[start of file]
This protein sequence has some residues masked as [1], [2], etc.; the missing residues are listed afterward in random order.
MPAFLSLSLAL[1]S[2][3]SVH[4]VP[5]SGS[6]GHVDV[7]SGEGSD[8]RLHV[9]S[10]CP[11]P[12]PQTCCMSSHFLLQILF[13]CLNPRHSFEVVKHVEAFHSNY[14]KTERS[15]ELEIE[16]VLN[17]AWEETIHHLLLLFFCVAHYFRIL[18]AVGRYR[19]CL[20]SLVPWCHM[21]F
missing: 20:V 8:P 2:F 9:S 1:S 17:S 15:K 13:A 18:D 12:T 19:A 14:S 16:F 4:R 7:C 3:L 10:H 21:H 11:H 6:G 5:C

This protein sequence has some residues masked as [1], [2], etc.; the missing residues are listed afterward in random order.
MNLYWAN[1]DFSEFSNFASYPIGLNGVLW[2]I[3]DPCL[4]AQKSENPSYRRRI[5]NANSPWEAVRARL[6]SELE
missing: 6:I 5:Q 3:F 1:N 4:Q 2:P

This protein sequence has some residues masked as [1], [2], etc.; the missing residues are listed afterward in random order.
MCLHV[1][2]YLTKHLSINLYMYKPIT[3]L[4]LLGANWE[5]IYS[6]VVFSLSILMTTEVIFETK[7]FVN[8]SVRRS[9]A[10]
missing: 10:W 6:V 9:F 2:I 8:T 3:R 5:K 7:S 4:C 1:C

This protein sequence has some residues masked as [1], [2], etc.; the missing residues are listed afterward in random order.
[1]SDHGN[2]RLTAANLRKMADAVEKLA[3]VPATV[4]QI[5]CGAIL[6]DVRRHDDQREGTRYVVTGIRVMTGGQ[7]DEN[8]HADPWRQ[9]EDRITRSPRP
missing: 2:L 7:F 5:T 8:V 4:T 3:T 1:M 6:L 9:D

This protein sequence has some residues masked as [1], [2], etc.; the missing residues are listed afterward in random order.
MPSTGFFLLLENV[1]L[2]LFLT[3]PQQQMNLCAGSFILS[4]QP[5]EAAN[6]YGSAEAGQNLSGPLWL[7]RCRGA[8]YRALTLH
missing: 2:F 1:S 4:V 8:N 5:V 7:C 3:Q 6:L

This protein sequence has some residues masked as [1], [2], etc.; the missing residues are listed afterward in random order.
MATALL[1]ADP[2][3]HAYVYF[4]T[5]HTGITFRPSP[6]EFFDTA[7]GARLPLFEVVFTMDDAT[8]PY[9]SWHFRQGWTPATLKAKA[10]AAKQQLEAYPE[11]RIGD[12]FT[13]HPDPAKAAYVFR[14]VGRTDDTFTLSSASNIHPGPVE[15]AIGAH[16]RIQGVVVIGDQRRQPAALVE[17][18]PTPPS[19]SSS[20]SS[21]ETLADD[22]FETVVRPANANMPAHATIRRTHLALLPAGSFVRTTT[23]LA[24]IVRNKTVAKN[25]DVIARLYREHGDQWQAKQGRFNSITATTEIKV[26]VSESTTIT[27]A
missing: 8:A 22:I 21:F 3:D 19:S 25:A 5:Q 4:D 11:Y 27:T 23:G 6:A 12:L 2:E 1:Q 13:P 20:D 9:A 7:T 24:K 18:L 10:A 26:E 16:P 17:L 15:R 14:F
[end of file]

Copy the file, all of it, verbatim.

This protein sequence has some residues masked as [1], [2], etc.; the missing residues are listed afterward in random order.
MPAFLSLSLAL[1]S[2][3]SVH[4]VP[5]SGS[6]GHVDV[7]SGEGSD[8]RLHV[9]S[10]CP[11]P[12]PQTCCMSSHFLLQILF[13]CLNPRHSFEVVKHVEAFHSNY[14]KTERS[15]ELEIE[16]VLN[17]AWEETIHHLLLLFFCVAHYFRIL[18]AVGRYR[19]CL[20]SLVPWCHM[21]F
missing: 20:V 8:P 2:F 9:S 1:S 17:S 15:K 13:A 18:D 12:T 19:A 14:S 16:F 4:R 7:C 3:L 10:H 21:H 11:H 6:G 5:C

This protein sequence has some residues masked as [1], [2], etc.; the missing residues are listed afterward in random order.
MNLYWAN[1]DFSEFSNFASYPIGLNGVLW[2]I[3]DPCL[4]AQKSENPSYRRRI[5]NANSPWEAVRARL[6]SELE
missing: 6:I 5:Q 3:F 1:N 4:Q 2:P

This protein sequence has some residues masked as [1], [2], etc.; the missing residues are listed afterward in random order.
MCLHV[1][2]YLTKHLSINLYMYKPIT[3]L[4]LLGANWE[5]IYS[6]VVFSLSILMTTEVIFETK[7]FVN[8]SVRRS[9]A[10]
missing: 10:W 6:V 9:F 2:I 8:T 3:R 5:K 7:S 4:C 1:C

This protein sequence has some residues masked as [1], [2], etc.; the missing residues are listed afterward in random order.
[1]SDHGN[2]RLTAANLRKMADAVEKLA[3]VPATV[4]QI[5]CGAIL[6]DVRRHDDQREGTRYVVTGIRVMTGGQ[7]DEN[8]HADPWRQ[9]EDRITRSPRP
missing: 2:L 7:F 5:T 8:V 4:T 3:T 1:M 6:L 9:D

This protein sequence has some residues masked as [1], [2], etc.; the missing residues are listed afterward in random order.
MPSTGFFLLLENV[1]L[2]LFLT[3]PQQQMNLCAGSFILS[4]QP[5]EAAN[6]YGSAEAGQNLSGPLWL[7]RCRGA[8]YRALTLH
missing: 2:F 1:S 4:V 8:N 5:V 7:C 3:Q 6:L

This protein sequence has some residues masked as [1], [2], etc.; the missing residues are listed afterward in random order.
MATALL[1]ADP[2][3]HAYVYF[4]T[5]HTGITFRPSP[6]EFFDTA[7]GARLPLFEVVFTMDDAT[8]PY[9]SWHFRQGWTPATLKAKA[10]AAKQQLEAYPE[11]RIGD[12]FT[13]HPDPAKAAYVFR[14]VGRTDDTFTLSSASNIHPGPVE[15]AIGAH[16]RIQGVVVIGDQRRQPAALVE[17][18]PTPPS[19]SSS[20]SS[21]ETLADD[22]FETVVRPANANMPAHATIRRTHLALLPAGSFVRTTT[23]LA[24]IVRNKTVAKN[25]DVIARLYREHGDQWQAKQGRFNSITATTEIKV[26]VSESTTIT[27]A
missing: 8:A 22:I 21:F 3:D 19:S 25:A 5:Q 4:D 11:Y 27:T 23:G 6:A 12:L 2:E 1:Q 13:P 20:D 9:A 7:T 24:K 18:L 10:A 26:E 16:P 17:L 15:R 14:F